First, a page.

Avocet Chick Leaving the Nest

While processing the photos for yesterday’s post, I kept looking for shots of an Avocet chick swimming which I remembered quite clearly taking. When they were nowhere to be found, I assumed I must’ve accidentally deleted them. However, after I posted the entry, I found them in a completely different folder in Lightroom.

That is what happens when you shoot over 2000 shots in three days on two different cameras. When I got home, I transferred most of the shots from my portable computer, but I had the last days shot on a memory card. Somehow, the shots on the memory card ended up in a completely different folder with no mention of Utah in the name.

Like the Wizard in Oz, I try to keep up an image of perfection on my website. Obviously, I screwed up this time. I could’ve just moved on and posted adorable shots of Western Grebe chicks and left that impression of perfection in tact, but this sequence might be my favorite shots of Avocet chicks and if I didn’t post them now I never would.

Without further ado, here are shots of an Avocet chick leaving the nest,

FrstSwm1

trying to crawl back into the nest just as the parent decides to leave the nest

FrstSwm2

managing a long climb back into the nest,

FrstSwm3

and wondering where the parent has gone.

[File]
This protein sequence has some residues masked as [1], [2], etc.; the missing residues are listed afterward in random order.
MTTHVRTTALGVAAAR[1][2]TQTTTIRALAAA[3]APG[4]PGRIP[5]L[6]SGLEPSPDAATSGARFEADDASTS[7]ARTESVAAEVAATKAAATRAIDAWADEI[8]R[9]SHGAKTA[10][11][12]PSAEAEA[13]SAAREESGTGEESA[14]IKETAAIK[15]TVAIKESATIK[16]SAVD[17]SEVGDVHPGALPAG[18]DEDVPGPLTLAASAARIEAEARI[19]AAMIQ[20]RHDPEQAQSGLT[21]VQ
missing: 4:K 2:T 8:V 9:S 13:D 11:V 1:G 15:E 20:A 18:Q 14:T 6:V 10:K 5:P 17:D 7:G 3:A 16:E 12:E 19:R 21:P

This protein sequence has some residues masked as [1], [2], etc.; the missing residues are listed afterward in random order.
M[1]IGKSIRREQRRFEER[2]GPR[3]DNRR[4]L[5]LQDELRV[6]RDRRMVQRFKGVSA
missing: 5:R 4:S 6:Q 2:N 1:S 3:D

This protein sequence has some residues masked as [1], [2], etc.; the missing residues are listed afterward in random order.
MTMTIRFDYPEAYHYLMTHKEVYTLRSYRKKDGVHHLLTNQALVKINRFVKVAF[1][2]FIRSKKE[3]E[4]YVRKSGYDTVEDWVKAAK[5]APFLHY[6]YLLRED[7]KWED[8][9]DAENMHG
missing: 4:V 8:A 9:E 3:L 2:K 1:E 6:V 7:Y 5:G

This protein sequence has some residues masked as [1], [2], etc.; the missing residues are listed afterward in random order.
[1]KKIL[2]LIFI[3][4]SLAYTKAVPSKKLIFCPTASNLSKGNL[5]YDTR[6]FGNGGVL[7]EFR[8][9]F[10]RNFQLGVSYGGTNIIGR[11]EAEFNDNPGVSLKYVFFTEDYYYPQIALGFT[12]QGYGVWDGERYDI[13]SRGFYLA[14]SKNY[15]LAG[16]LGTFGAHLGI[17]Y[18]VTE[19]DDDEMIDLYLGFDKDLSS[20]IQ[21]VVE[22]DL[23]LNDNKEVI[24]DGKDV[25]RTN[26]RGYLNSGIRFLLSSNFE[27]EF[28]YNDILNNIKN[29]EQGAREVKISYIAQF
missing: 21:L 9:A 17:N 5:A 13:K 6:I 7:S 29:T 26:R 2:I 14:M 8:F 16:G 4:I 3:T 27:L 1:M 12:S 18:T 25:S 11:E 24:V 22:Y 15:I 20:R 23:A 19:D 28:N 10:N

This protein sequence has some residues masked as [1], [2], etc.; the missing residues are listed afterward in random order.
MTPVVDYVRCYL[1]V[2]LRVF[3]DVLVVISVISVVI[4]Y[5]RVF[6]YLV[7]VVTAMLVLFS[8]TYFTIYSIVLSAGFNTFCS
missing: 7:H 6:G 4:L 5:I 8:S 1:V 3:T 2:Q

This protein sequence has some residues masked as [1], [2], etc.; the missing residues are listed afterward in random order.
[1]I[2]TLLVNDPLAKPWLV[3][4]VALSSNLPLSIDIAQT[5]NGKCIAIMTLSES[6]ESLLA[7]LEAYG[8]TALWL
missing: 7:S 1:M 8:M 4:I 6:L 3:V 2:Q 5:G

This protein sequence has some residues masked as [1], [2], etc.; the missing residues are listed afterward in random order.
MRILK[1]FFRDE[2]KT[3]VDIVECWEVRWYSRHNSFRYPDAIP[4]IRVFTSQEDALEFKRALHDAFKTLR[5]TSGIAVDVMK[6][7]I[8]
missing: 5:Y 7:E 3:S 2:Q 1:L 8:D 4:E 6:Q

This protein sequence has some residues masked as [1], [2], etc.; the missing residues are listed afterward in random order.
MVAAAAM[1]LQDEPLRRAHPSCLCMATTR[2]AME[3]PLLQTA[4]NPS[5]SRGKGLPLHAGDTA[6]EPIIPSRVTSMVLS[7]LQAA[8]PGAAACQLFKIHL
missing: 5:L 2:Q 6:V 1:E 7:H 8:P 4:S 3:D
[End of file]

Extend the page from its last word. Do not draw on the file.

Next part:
FrstSwm4

As the parent returns, the chick is just starting to get back in the water.

FrstSwm5

As it swims away, the parent returns to sitting on the nest

FrstSwm6

and the chick turns around and starts swimming back to the nest.

FrstSwm7

It’s still not clear to me whether the parent wanted the chick to leave the nest or to return to the nest.

I also wondered if the chick would be safer in the surrounding reeds than in the nest. The nest certainly seemed very exposed. We were also bothered by the fact that we saw only one chick and not the three we had seen the evening before. Did something already get the other chicks, or were they hiding in the nearby reeds with the other parent, waiting for their sibling to join them? We preferred to think they were hiding in the reeds, though survival rates apparently aren't very high for Avocet chicks.

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